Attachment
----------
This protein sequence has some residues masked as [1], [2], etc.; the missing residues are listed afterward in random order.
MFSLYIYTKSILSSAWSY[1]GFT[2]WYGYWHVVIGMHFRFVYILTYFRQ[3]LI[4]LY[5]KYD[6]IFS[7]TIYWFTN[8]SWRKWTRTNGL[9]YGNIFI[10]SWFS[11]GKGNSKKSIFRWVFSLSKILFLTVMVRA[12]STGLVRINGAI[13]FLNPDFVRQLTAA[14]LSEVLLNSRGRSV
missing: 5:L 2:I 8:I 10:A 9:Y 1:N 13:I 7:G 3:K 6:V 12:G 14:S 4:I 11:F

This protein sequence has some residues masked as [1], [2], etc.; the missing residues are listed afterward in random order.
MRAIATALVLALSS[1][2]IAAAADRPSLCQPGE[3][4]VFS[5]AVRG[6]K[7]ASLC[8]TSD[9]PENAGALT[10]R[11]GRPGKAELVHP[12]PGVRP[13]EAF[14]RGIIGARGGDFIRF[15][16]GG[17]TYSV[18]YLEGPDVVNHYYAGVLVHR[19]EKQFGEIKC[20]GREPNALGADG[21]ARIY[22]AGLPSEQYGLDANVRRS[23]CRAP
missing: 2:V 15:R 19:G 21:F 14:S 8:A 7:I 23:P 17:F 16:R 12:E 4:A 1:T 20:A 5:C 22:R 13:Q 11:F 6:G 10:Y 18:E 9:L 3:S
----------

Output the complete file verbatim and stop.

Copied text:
This protein sequence has some residues masked as [1], [2], etc.; the missing residues are listed afterward in random order.
MFSLYIYTKSILSSAWSY[1]GFT[2]WYGYWHVVIGMHFRFVYILTYFRQ[3]LI[4]LY[5]KYD[6]IFS[7]TIYWFTN[8]SWRKWTRTNGL[9]YGNIFI[10]SWFS[11]GKGNSKKSIFRWVFSLSKILFLTVMVRA[12]STGLVRINGAI[13]FLNPDFVRQLTAA[14]LSEVLLNSRGRSV
missing: 5:L 2:I 8:I 10:A 9:Y 1:N 13:I 7:G 3:K 6:V 12:G 14:S 4:I 11:F

This protein sequence has some residues masked as [1], [2], etc.; the missing residues are listed afterward in random order.
MRAIATALVLALSS[1][2]IAAAADRPSLCQPGE[3][4]VFS[5]AVRG[6]K[7]ASLC[8]TSD[9]PENAGALT[10]R[11]GRPGKAELVHP[12]PGVRP[13]EAF[14]RGIIGARGGDFIRF[15][16]GG[17]TYSV[18]YLEGPDVVNHYYAGVLVHR[19]EKQFGEIKC[20]GREPNALGADG[21]ARIY[22]AGLPSEQYGLDANVRRS[23]CRAP
missing: 2:V 15:R 19:G 21:F 14:S 8:A 7:I 23:P 17:F 16:R 12:E 4:A 1:T 20:A 5:C 22:R 13:Q 11:F 6:G 10:Y 18:E 9:L 3:S